Strategies: Augmented vs Virtual Realities

Preamble

The immersion of enterprises into digital environments and the merging of business and engineering processes are bound to impact traditional approaches to strategic planning.

Outlines & Time-frames (Annette Messager)

A detour into virtual and augmented reality may help to understand how the digital transformation is to affect the ways actual and future circumstances can be assessed and acted upon.

HORIZONS, Spaces, TIME

Strategic planning can be summarily defined as the alignment of two kinds of horizons:

  • External horizons are set on markets, competition, and technologies, with views and anticipations coming through data analytics and game theory.
  • Internal horizons are set on enterprise architectures, with business models and policies on one hand, organization and systems on the other. Both are set on purposes, the former aiming at specificity and edge, the latter at sharing and stability.

How to manage the alignment of controlled enterprise horizons with anticipated external ones

As far as the strategic alignment of means (internal horizons) and ends (external horizons) are concerned, time is of the essence; that’s where is the fault line: whatever enterprise planned time-frames, they can only be mapped to fuzzy or unreliable ones outside. As a corollary, alignments have to be carried out either as a continuum, or through discrete and periodic adjustments to predictive models.

The future begins now

As suggested by Lewis Carroll’s Red Queen, the survival of enterprises in their evolutionary arms race doesn’t depend on their absolute speed set against some universal time-frame but on the relative one set by markets and competitors. Taking into account the role of a reliable and up-to-date basis for decision-making, strategic schemes can be characterized in terms of virtual and augmented reality:

  • Strategies set along predefined time-frames are by construct loosely tied to business environments since discrepancies are bound to develop during the intervals between anticipations (virtual reality) and realizations (actual reality). Hence the need of overall and planned adjustments.
  • By contrast, strategies set dynamically through OODA (observations, orientation, decision, action) loops can be carried out without overall anticipations; like augmented reality (AR) they mix fine-grained data observations and business intelligence with additional layers of information deemed to be relevant.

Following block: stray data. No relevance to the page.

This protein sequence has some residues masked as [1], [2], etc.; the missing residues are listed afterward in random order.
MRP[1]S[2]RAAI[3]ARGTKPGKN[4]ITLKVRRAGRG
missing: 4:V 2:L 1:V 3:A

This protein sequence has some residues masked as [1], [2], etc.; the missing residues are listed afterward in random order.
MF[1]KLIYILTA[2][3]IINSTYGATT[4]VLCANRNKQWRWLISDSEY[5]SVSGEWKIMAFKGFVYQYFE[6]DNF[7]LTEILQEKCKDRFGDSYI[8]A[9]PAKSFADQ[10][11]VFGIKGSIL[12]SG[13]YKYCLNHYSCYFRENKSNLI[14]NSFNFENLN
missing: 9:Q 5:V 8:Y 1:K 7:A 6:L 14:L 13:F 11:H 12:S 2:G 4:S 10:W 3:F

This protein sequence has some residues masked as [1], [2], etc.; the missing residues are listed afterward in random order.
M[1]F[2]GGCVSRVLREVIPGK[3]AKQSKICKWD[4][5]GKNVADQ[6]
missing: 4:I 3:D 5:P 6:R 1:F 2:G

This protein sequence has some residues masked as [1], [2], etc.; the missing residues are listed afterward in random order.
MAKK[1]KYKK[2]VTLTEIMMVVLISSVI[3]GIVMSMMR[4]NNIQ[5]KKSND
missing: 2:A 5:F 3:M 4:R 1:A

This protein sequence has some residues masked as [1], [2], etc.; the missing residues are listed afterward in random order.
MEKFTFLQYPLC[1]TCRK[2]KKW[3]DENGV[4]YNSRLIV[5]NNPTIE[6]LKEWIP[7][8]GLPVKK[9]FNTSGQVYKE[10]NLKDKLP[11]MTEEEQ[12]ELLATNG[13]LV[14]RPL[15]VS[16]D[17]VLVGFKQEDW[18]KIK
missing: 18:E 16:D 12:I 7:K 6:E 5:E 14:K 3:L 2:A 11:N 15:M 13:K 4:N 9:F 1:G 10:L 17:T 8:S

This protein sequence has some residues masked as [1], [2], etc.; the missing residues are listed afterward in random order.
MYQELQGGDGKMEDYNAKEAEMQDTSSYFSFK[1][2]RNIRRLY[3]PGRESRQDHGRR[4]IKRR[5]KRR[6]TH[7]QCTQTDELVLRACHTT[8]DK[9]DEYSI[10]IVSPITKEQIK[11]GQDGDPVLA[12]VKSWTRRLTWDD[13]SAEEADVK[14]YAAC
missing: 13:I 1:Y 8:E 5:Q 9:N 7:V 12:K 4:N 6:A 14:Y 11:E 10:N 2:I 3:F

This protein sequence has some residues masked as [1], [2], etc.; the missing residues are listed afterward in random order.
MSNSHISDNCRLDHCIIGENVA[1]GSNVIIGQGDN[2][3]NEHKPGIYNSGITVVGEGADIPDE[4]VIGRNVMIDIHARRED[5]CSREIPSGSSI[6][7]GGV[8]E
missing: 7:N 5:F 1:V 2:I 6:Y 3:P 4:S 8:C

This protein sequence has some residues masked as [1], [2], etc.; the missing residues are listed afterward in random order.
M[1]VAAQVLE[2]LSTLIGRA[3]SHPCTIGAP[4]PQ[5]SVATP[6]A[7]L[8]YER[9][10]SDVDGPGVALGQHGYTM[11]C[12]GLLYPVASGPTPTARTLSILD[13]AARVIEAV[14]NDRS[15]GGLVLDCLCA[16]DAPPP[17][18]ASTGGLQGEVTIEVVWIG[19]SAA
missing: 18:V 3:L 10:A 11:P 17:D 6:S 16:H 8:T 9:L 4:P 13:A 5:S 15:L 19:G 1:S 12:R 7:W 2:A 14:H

Seamless integration of operational analytics, business intelligence, and decision-making.
A seamless integration of OODA & Economic Intelligence

The first category has for long been a cornerstone of established strategic planning, with its implicit assumption of a conceptual gap between ‘Here and Now’ and future visions. But the induced latencies and discrepancies may become liabilities if enterprises have to continuously adjust representations and policies.

From Governance DIZZINESS to Strategic Missteps

As self-conscious organisms immersed into competitive environments enterprises survival depends on their awareness of changes.

For mammals such awareness is a biological capability: any discrepancy between perceived movements and their counterpart in the vestibular system is to generate motion sickness or vertigo.

Enterprises have no such built-in mechanism yet their awareness is nonetheless contingent on the alignment of representations with observations and orientations. As a corollary, out-of-kilter time-frames and outdated schemes may remain unnoticed, introducing governance dizziness and strategic missteps.

Obsolete representations (grey) are bound to generate dizziness and missteps

Such drawbacks can be limited with decision-making set along differentiated time-frames, e.g:

  • Operational decisions, to be carried out within processes time-frame (a).
  • Architecture decisions, for changes in assets affecting the design of business processes and supporting platforms (b).
  • Organizational decisions, for changes affecting roles and processes (c).
Weaving fine-grained threads across enterprise architectures and consistent time-frames.

That would allow the weaving of fine-grained policies across enterprise architectures and along consistent time-frames, mixing actual observations, representations of current and planned assets and resources, and anticipations of markets changes a competitors moves.

On that basis strategic alignments would not have to be set at fixed time for overall models, but could be managed continuously, with decision-making finely tuned for targets and timing:

  • External horizons: business decisions could be balanced by the need to know with the reliability of available information.
  • Internal horizons: decisions about organization and systems could be taken at the “last responsible moment”, i.e until not taking side could change the possible options.

Strategic planning could then be defined by crossing these rationales at the relevant granularity.

FURTHER READING


Leave a Reply

Fill in your details below or click an icon to log in:

WordPress.com Logo

You are commenting using your WordPress.com account. Log Out /  Change )

Google photo

You are commenting using your Google account. Log Out /  Change )

Twitter picture

You are commenting using your Twitter account. Log Out /  Change )

Facebook photo

You are commenting using your Facebook account. Log Out /  Change )

Connecting to %s

This site uses Akismet to reduce spam. Learn how your comment data is processed.